What is AIDS Denialism?

The following essay was originally a letter in a series for a long interview process for the Village Voice. Find the earlier exchanges and context [Here].

Denialism: The inability to ask questions; the suppression of investigation; an attack and silencing of critical thinking.

This letter refers to many things, but most of all the drugging of orphans in New York City in government clinical trials. Read that story [Here].

azt pregnancy

bone marrow toxicity

drugs 1

exam 1

genentech vaccine

generally healthy


gtube 2

icc baby

healthy volunteers

I see this push to drug incessantly, without consideration of the actual effects on the patients – orphaned children in this case – like an ‘August Madness.’ You put the name “Aids” in front of some people – well-intentioned perhaps, liberal by and large – and all critical thinking, all small-scale compassion, all normal sense of boundary with human beings blows away and is replaced by a fervor to drug despite pain from the drugs, to drug without permission, without consent; to drug even through machinery – tubes inserted surgically, for the children who dare refuse, or whose vomiting and diarrhea is their only available protest.

I’m thinking about the term that the pharmaceutical activists, who man the Wikipedia and AidsTruth.org, have chosen for those of us (like myself) who talk critically about Aids.

“Denialist.” What does it mean? There is no single way of thinking about Aids from a critical point of view. I’m critical of the tests, and drugs, and the severity of the diagnosis; some people are on about causation, some about just the drugs, some about just the general theory (sex). But no one ‘denies’ that a lot of people died in the early and mid 80s, or that many more people died in the early 1990s after the introduction and in the first blush of high-dose AZT monotherapy, and that mortality reduced after the doses were lowered, and the new drugs took AZT’s place.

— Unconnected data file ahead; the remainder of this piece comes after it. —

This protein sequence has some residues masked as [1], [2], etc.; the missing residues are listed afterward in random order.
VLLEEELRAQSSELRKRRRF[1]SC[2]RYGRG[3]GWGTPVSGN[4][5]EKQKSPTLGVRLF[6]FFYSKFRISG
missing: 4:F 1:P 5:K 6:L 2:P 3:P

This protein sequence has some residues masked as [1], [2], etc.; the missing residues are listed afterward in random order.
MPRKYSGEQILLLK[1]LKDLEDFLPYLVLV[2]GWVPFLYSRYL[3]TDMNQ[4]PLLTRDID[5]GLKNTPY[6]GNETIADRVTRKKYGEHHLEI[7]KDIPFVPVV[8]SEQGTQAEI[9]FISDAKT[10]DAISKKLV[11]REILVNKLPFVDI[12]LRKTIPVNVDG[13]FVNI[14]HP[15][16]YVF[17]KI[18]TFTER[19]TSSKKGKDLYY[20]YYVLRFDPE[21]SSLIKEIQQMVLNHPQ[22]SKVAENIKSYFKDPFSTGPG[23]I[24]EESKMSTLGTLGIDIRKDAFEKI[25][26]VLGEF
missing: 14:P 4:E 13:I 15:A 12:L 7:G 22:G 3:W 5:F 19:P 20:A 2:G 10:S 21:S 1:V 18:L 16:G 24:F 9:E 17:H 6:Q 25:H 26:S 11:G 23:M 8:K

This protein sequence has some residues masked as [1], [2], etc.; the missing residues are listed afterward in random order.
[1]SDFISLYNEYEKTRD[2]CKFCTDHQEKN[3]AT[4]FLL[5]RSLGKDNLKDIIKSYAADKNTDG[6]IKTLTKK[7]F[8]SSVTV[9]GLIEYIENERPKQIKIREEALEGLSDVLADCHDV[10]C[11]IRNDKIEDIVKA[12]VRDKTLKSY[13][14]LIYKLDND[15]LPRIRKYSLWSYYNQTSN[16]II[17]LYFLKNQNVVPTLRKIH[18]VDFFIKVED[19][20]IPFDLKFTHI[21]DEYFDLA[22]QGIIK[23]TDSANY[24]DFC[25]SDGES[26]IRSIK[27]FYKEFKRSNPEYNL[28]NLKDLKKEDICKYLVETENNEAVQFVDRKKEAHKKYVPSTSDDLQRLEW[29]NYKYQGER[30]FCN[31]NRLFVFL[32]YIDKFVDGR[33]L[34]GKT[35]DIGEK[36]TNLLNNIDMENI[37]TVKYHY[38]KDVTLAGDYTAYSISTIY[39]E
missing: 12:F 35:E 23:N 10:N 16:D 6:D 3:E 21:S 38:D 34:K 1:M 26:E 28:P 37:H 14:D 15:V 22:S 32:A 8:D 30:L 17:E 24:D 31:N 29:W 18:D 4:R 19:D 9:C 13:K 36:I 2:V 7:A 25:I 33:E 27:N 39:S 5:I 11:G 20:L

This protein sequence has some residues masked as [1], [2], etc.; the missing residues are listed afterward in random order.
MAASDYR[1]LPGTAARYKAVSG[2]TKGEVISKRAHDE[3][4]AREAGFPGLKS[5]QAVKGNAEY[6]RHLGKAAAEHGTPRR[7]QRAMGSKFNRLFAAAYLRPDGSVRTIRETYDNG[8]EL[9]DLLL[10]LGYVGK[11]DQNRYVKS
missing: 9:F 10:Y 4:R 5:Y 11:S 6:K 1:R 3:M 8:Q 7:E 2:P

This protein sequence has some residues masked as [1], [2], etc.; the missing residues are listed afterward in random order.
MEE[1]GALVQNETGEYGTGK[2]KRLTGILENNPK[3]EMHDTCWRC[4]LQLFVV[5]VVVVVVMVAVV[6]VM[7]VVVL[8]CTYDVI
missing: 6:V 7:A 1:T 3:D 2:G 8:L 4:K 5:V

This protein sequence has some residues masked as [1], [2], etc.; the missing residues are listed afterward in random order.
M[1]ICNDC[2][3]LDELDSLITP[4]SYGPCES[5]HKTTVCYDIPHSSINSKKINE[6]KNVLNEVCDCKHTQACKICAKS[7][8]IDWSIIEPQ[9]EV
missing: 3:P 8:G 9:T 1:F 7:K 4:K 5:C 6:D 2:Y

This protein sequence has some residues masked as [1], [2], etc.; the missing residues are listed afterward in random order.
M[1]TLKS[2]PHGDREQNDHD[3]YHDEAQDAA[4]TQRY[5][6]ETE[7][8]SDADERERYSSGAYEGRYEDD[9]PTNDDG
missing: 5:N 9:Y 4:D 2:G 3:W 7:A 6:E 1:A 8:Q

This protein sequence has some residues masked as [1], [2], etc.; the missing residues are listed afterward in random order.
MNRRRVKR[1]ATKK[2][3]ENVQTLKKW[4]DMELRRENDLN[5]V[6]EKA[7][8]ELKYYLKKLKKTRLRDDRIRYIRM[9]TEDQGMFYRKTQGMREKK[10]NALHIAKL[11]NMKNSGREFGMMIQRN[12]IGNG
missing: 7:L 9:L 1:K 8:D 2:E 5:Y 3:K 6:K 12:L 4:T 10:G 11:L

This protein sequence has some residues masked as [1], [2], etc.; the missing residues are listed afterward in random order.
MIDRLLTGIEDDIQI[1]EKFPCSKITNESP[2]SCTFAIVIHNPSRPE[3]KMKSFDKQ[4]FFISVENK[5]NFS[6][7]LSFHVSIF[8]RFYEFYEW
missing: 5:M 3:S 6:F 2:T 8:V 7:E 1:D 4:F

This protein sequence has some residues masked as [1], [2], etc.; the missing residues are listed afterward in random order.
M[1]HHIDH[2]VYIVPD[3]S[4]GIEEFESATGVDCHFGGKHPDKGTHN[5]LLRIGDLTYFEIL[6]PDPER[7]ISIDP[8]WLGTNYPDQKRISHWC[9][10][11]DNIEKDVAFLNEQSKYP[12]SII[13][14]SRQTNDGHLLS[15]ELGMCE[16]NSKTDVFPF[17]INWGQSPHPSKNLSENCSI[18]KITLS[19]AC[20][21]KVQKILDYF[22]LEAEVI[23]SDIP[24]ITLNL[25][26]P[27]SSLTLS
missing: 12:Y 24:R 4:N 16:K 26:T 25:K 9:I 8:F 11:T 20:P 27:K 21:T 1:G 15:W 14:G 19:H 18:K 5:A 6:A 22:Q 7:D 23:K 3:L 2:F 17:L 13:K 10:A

Or that African mortality (poverty, etc) far outstrips what we now experience in the Western world (though not 200 years ago, or even 100, or even 50, in some parts of the country and Europe). I don’t know anyone who ‘denies’ that people have died, or the numbers – but we’re willing to look at drug toxicity as a problem. We’re willing to look at the severity of the diagnosis as a problem; we’re interested in complexity, the details of an applied technology, social and scientific history and inheritance, diagnostic differences from state to state, region to region, country to country – or lab to lab, agency to agency, and test to test. And apparently, to a few people with bullhorns, that makes us ‘denialists!’

The other ‘denialists’ they’re drawing a parallel to are people who deny the German military and medical holocaust against the Jewish and other peoples in Europe. Who denies that? I don’t know anyone who denies that. It is in me to remember – my people are doctors, Russians, Germans, and Jews. How can I not understand the Holocaust? But does everybody forget that the German Holocaust was based on ‘scientific’ principle?

That it emerged from Eugenics? From emerging sciences of population control and monitoring, based on valuation of people as ‘worthless eaters,’ ‘feeble-minded’ and the ‘unfit’ – those unfit to breed. Do we forget that this country – our country – carried out over 60,000 forced sterilizations, up to 1979? Germany over 300,000 on their own non-Jewish citizens, before the ‘final solution’ was made a reality on the Jews of Europe? Sweden – little socialist-democratic Sweden – over 60,000 state-mandated sterilizations for the purposes of ‘healthy breeding?’

This was science. It wasn’t called ‘denialism’ or ‘nazi-ism.’ It was just science, in practice. Science is not a church. It is not supposed to be unquestionable, or received as a holy writ. Science is not, by nature, perfectible. It is always contestable, improvable, and must remain, always, open to re-evaluation. Technology is something people do well, but it is not, by its nature, ethical, or ‘right.’ It’s just something we, as a species, create. So, what is an HIV test? What do AIDS drugs do in the body? What do they do, have they done, to these children?

If we can’t ask these questions, we are ‘denialists,’ to be sure.

– Liam Scheff